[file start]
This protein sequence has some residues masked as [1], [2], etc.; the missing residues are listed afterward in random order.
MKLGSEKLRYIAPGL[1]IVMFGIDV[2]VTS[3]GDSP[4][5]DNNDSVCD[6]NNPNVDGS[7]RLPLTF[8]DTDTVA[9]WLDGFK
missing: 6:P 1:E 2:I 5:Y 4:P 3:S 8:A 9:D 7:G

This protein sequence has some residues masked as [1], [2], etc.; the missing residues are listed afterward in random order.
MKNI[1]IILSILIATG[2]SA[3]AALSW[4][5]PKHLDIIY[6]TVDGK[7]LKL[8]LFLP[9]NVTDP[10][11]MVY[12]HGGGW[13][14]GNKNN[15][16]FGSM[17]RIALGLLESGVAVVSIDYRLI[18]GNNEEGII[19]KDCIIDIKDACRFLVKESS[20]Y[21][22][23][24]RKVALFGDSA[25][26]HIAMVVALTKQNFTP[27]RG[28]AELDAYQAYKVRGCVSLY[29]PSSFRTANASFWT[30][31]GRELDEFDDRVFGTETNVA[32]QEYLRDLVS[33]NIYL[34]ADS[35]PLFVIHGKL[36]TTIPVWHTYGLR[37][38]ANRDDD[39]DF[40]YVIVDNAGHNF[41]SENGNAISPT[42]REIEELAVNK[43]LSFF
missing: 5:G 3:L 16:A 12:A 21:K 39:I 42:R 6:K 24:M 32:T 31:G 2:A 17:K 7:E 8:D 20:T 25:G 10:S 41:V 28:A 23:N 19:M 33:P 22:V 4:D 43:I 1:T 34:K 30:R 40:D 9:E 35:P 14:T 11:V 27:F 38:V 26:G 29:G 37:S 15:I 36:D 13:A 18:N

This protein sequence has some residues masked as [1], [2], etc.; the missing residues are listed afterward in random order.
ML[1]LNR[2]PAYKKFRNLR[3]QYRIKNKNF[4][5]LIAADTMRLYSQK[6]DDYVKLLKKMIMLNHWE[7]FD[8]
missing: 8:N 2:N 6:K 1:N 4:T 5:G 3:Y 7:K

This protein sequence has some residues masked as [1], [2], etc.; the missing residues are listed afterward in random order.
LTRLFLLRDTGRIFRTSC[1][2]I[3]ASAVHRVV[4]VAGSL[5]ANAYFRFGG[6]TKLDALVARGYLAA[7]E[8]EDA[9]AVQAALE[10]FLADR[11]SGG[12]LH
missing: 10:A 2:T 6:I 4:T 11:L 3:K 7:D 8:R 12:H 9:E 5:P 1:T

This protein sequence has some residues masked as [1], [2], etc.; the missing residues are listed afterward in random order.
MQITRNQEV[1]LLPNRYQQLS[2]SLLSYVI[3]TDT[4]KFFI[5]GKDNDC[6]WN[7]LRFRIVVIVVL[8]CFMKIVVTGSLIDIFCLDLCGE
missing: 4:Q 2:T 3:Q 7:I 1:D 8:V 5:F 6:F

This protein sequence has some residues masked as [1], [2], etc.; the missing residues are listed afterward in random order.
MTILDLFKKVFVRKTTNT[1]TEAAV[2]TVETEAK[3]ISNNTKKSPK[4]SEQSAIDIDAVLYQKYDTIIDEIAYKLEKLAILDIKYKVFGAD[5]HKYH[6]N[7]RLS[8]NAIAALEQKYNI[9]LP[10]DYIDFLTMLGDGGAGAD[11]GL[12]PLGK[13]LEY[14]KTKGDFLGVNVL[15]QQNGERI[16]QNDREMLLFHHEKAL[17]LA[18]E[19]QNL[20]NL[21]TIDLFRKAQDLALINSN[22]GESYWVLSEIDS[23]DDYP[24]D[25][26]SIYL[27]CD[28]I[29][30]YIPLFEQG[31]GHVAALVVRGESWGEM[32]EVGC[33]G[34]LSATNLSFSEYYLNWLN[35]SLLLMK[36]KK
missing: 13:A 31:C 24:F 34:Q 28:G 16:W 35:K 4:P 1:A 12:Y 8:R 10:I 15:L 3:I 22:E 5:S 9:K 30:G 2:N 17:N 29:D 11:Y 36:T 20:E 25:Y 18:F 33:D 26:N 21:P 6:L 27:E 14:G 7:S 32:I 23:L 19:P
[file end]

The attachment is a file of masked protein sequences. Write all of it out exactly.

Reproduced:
This protein sequence has some residues masked as [1], [2], etc.; the missing residues are listed afterward in random order.
MKLGSEKLRYIAPGL[1]IVMFGIDV[2]VTS[3]GDSP[4][5]DNNDSVCD[6]NNPNVDGS[7]RLPLTF[8]DTDTVA[9]WLDGFK
missing: 6:P 1:E 2:I 5:Y 4:P 3:S 8:A 9:D 7:G

This protein sequence has some residues masked as [1], [2], etc.; the missing residues are listed afterward in random order.
MKNI[1]IILSILIATG[2]SA[3]AALSW[4][5]PKHLDIIY[6]TVDGK[7]LKL[8]LFLP[9]NVTDP[10][11]MVY[12]HGGGW[13][14]GNKNN[15][16]FGSM[17]RIALGLLESGVAVVSIDYRLI[18]GNNEEGII[19]KDCIIDIKDACRFLVKESS[20]Y[21][22][23][24]RKVALFGDSA[25][26]HIAMVVALTKQNFTP[27]RG[28]AELDAYQAYKVRGCVSLY[29]PSSFRTANASFWT[30][31]GRELDEFDDRVFGTETNVA[32]QEYLRDLVS[33]NIYL[34]ADS[35]PLFVIHGKL[36]TTIPVWHTYGLR[37][38]ANRDDD[39]DF[40]YVIVDNAGHNF[41]SENGNAISPT[42]REIEELAVNK[43]LSFF
missing: 5:G 3:L 16:A 12:A 21:K 39:I 42:R 6:K 24:M 32:T 31:G 2:A 17:K 7:E 8:D 20:T 25:G 10:S 41:V 28:A 23:N 19:M 33:P 22:V 4:D 43:I 1:T 34:K 30:R 40:D 9:E 35:P 14:T 11:V 27:F 38:V 26:G 29:G 37:S 15:I 36:D 13:A 18:N

This protein sequence has some residues masked as [1], [2], etc.; the missing residues are listed afterward in random order.
ML[1]LNR[2]PAYKKFRNLR[3]QYRIKNKNF[4][5]LIAADTMRLYSQK[6]DDYVKLLKKMIMLNHWE[7]FD[8]
missing: 8:N 2:N 6:K 1:N 4:T 5:G 3:Y 7:K

This protein sequence has some residues masked as [1], [2], etc.; the missing residues are listed afterward in random order.
LTRLFLLRDTGRIFRTSC[1][2]I[3]ASAVHRVV[4]VAGSL[5]ANAYFRFGG[6]TKLDALVARGYLAA[7]E[8]EDA[9]AVQAALE[10]FLADR[11]SGG[12]LH
missing: 10:A 2:T 6:I 4:T 11:L 3:K 7:D 8:R 12:H 9:E 5:P 1:T

This protein sequence has some residues masked as [1], [2], etc.; the missing residues are listed afterward in random order.
MQITRNQEV[1]LLPNRYQQLS[2]SLLSYVI[3]TDT[4]KFFI[5]GKDNDC[6]WN[7]LRFRIVVIVVL[8]CFMKIVVTGSLIDIFCLDLCGE
missing: 4:Q 2:T 3:Q 7:I 1:D 8:V 5:F 6:F

This protein sequence has some residues masked as [1], [2], etc.; the missing residues are listed afterward in random order.
MTILDLFKKVFVRKTTNT[1]TEAAV[2]TVETEAK[3]ISNNTKKSPK[4]SEQSAIDIDAVLYQKYDTIIDEIAYKLEKLAILDIKYKVFGAD[5]HKYH[6]N[7]RLS[8]NAIAALEQKYNI[9]LP[10]DYIDFLTMLGDGGAGAD[11]GL[12]PLGK[13]LEY[14]KTKGDFLGVNVL[15]QQNGERI[16]QNDREMLLFHHEKAL[17]LA[18]E[19]QNL[20]NL[21]TIDLFRKAQDLALINSN[22]GESYWVLSEIDS[23]DDYP[24]D[25][26]SIYL[27]CD[28]I[29][30]YIPLFEQG[31]GHVAALVVRGESWGEM[32]EVGC[33]G[34]LSATNLSFSEYYLNWLN[35]SLLLMK[36]KK
missing: 13:A 31:C 24:F 34:Q 28:G 16:W 35:K 4:P 1:A 12:Y 8:R 10:I 15:L 3:I 22:E 5:S 9:K 30:G 2:N 17:N 29:D 11:Y 36:T 20:E 25:Y 18:F 33:D 26:N 21:P 6:L 27:E 14:G 7:S 32:I 23:L 19:P